52. The method of claim 41, comprising varying a relative polarization relation between the beams for one of the counter-propagating light signals by dithering at a given frequency and adjusting the polarization controller to minimize a response at the dithering frequency, whereby the two beams of the counter-propagating light signal are controlled to establish polarization characteristics that are one of parallel and orthogonal to an eigenmode of an effective birefringence network of the beams.
53. The method of claim 41, comprising placing at least one said polarization controller between the light source and said optical waveguide, such that the polarization controller simultaneously affects both the counter-propagating optical signals.
54. The method of claim 53, further comprising placing at least one additional said polarization controller so as to vary polarization properties for one of the two optical signals.
55. The method of claim 41, comprising varying a polarization transformation for at least one of the counter-propagating optical signals while polarization transformations for both the counter-propagating optical signals are matched, at least relative to one another.
56. An improved method for detecting and locating disturbances affecting an optical system including at least one optical waveguide extending along at least one detection zone at which a disturbance can occur, thereby affecting optical signals propagating along counter-propagating optical channels from at least one light source to a detector, wherein at least two beams are separated from the at least one light source and coupled into each of the counter-propagating optical channels, and an effect of the disturbance is detected after the beams have traversed the detection zone and a time difference is determined for calculating a location of the disturbance in the detection zone, wherein the improvement comprises:
managing optical properties in the counter-propagating optical channels using a polarization controller to vary optical properties for at least one of the optical signals while propagating toward the detection zone, wherein said managing includes providing a control signal to the polarization controller that maintains a signal-to-noise ratio and minimizes a contribution to said difference between times caused by polarization effects, and comprises at least one of:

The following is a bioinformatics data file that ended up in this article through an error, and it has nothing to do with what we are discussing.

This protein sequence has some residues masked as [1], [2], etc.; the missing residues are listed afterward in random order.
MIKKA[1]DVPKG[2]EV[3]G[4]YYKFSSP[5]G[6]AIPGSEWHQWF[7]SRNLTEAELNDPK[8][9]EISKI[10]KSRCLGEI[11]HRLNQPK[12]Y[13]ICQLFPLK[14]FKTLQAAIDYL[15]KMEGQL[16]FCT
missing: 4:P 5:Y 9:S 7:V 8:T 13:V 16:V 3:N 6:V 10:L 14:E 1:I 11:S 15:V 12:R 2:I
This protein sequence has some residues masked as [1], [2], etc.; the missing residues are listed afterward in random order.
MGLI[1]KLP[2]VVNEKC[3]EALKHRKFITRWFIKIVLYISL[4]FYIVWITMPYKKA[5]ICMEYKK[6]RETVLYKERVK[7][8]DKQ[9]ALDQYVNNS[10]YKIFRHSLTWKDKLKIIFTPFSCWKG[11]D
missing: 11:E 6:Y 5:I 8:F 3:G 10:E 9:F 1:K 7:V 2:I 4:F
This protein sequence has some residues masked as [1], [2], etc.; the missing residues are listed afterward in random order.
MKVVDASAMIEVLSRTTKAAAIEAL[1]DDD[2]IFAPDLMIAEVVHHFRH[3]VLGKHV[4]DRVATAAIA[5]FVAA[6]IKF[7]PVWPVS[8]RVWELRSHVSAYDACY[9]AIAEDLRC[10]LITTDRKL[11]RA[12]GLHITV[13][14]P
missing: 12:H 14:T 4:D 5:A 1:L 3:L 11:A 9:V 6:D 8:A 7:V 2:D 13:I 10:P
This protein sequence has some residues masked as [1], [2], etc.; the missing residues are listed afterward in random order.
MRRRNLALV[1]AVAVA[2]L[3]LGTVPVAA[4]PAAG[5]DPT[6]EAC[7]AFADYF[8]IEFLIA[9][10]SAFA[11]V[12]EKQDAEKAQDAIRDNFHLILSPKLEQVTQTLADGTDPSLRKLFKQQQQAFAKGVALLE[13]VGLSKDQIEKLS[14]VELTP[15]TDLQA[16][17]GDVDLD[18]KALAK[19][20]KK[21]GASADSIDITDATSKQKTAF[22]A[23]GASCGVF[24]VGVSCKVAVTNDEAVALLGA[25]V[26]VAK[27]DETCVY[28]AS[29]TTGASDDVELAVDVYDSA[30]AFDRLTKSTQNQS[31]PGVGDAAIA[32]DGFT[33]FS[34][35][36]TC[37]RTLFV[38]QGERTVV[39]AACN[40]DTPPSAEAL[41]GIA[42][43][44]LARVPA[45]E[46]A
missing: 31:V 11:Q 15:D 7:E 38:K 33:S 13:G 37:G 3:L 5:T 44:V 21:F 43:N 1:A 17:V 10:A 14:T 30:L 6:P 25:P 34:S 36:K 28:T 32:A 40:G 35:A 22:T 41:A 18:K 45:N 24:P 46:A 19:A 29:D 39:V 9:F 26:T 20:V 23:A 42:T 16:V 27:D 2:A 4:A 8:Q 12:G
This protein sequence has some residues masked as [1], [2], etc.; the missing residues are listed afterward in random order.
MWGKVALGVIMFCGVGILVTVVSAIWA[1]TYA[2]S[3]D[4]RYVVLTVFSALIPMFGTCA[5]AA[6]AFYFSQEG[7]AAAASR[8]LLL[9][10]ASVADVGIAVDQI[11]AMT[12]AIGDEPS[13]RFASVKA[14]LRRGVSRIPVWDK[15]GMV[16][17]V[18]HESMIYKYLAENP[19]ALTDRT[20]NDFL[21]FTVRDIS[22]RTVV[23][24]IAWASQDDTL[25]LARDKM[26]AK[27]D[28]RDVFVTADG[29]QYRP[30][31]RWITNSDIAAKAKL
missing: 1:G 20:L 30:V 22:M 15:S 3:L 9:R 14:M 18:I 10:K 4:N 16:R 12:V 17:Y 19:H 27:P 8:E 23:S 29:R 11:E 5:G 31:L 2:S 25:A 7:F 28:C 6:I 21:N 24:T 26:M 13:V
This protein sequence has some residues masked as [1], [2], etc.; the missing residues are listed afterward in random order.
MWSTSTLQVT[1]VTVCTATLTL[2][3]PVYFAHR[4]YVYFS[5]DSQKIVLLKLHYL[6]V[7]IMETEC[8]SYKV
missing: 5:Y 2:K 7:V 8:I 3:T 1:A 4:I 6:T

seeking a predetermined relationship between polarization phase transformations along the counter-propagating optical channels,
maximizing a peak swing in intensity at a point of interference of the beams, and
varying an input state of polarization for one of testing and adjusting a balance between said polarization transformations for the counter-propagating channels.
Description
CROSS REFERENCE TO RELATED APPLICATIONS

This application claims the priority of U.S. Provisional Patent Applications Ser. No. 60/534,264, filed Jan. 5, 2004; Ser. No. 60/542,005, filed Feb. 5, 2004; Ser. No. 60/555,163, filed Mar. 22, 2004; Ser. No. 60/556,979, filed Mar. 26, 2004; Ser. No. 60/572,169, filed May 18, 2004; and Ser. No. 60/576,434, filed Jun. 3, 2004.

BACKGROUND OF THE INVENTION

1. Field of the Invention

The invention concerns a detection and locating apparatus and method using an optical fiber or similar waveguide as a distributed sensor by which a disturbance can be sensed and its location determined to a point along the path of the optical fiber. According to an inventive aspect, polarization effects managed to make such detection dependable notwithstanding changing conditions, and to provide a robust ratio of signal to noise.

In one embodiment, two light signals are developed and coupled into two counter-propagating light signal channels carried by at least one waveguide. The counter-propagating light signals are locally affected by substantially the same physical disturbance, for example, an increase in pressure or a vibration or the like, that may deform the fiber and at least affects the optical propagation conditions locally. A resulting change is detected in the two counter-propagating light signals, with a temporal shift resulting from the light signals having propagated along different paths of potentially different length. From the temporal shift, a processor calculates the location along the path at which the disturbance affected the counter-propagating light signals.

The waveguide can be an optical fiber or two or more optical fibers or plural modes in a given fiber, in each case supporting propagation of a beam in the waveguide. The opposite light signals can originate from different light sources and/or can be subdivided beams from a same source, such as subdivided portions of a coherent laser beam. Although propagating in opposite directions, the two light signals are affected by the disturbance in substantially the same way but propagate over distances and times that are independent of one another.